Infosys, the country's second largest software exporter, on Friday said its net profit rose 4.9 percent on quarter to Rs 3,606 crore during July-September on a revenue of Rs 17,310 crore, which rose 3.14 percent. Dollar revenue was up 3.4 percent at $2,587 million. Though the numbers were above estimates, the company's revenue guidance came in as a major disappointment. It is for the second time in as many quarters the company cut its guidance.
Here are the key takeaways from the earnings:
1) The company now sees its revenue growing 8-9 percent during the year, lower than the earlier projected 10.5-12 percent and the industry growth projected of xxx percent projected by Nasscom. The software lobby group is yet to reduce its guidance but has indicated it may have to as the situation unfolds going forward.
2) The reason for the cut in guidance is decision by Western clients to hold back spending as they wait to see how November's US presidential election and Europe's Brexit drama play out.
3) However, the cut in guidance was more or less expected as the company during the quarter had warned about a weakness in the banking, manufacturing & retail verticals. It had also said that banking major RBS had cancelled a contract resulting in ramp down of workforces. RBS had decided to shelve a plan to list a new bank in Britain, for which Infosys was a technology partner.
4) Dollar revenue growth in constant currency terms for the company during was 3.9 percent on quarter and volume growth at 4 percent. These two numbers were much better than its larger rival TCS, which a day earlier had said its corresponding numbers were just 1 percent and 1.3 percent.
5) CEO Vishal Sikka, however, has stuck to its 2020 revenue target of $20 billion. He expects FY17 margin to be in range of 24-25 percent. He said that during the course of Q2 the company saw signs of cautious client behaviour. also contributed to the lowering of revenue guidance, Sikka said.
6) Reliance Securities said in a note that Infosys bounced back strongly following an underwhelming performance in the previous quarter. The key disappointment was the higher-than-expected downgrade in constant currency revenue growth guidance. "A positive was large deal wins worth US$1.2 bn which is also stronger than the last three quarters (US$800mn in 1QFY17, US$757mn in 4QFY16 & US$360mn in 3QFY16)," it said.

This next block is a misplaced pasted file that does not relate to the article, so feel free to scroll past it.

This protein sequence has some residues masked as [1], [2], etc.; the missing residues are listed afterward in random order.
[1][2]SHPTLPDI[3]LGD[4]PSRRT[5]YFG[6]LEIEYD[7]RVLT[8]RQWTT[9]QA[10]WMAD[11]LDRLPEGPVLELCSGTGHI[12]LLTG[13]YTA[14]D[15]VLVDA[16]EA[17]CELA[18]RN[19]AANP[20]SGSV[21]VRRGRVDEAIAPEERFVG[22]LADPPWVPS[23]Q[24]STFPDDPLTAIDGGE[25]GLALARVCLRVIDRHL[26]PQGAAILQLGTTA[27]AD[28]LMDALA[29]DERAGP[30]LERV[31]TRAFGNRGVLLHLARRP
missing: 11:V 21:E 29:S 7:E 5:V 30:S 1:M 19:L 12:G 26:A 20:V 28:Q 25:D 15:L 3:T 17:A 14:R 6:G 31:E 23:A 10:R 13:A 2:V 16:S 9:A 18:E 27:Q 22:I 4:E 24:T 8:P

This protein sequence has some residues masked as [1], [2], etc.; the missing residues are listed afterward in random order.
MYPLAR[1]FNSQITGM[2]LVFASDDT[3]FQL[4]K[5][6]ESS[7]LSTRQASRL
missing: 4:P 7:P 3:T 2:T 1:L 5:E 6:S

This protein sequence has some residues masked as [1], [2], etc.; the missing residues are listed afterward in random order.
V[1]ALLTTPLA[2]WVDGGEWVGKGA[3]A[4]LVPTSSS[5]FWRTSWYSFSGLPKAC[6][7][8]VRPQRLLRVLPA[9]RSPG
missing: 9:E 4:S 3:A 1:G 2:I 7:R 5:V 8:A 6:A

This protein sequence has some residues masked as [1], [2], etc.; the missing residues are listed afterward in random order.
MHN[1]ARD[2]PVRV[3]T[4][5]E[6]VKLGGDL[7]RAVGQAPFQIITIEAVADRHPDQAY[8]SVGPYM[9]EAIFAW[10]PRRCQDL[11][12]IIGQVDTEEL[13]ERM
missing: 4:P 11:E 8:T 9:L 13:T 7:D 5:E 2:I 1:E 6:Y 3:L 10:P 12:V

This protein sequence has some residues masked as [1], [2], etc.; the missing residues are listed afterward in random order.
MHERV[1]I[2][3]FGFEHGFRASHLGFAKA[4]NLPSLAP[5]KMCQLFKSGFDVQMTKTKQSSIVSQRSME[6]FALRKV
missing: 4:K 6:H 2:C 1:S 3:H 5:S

7) Manik Taneja and Ruchi Burde of brokerage firm Emkay Global are of the opinion that the guidance cut in is a mix of both industry challenges and some bit of management conservatism. "...Qualitative commentary still remains optimistic about its competitive positioning and claims of gaining market share," they said.
8) The back-to-back disappointing results from Indian majors have raised concerns that Indian software story may be coming to an end. Bloomberg columnist Andy Mokherjee said in an article that Indian software "died on Friday after a short battle with newer digital technologies".
9) But not everybody is agreeing. Select investors feel the sector that is a showpiece of the Indian economy is still well placed in the longer term. "We don't believe that the structural story of outsourcing has changed," Nilesh Shetty, a fund manager at Quantum Asset Management Company Pvt Ltd, was quoted as saying in a Reuters report. "The engineering talent in India is still priced a lot lower than the developed world."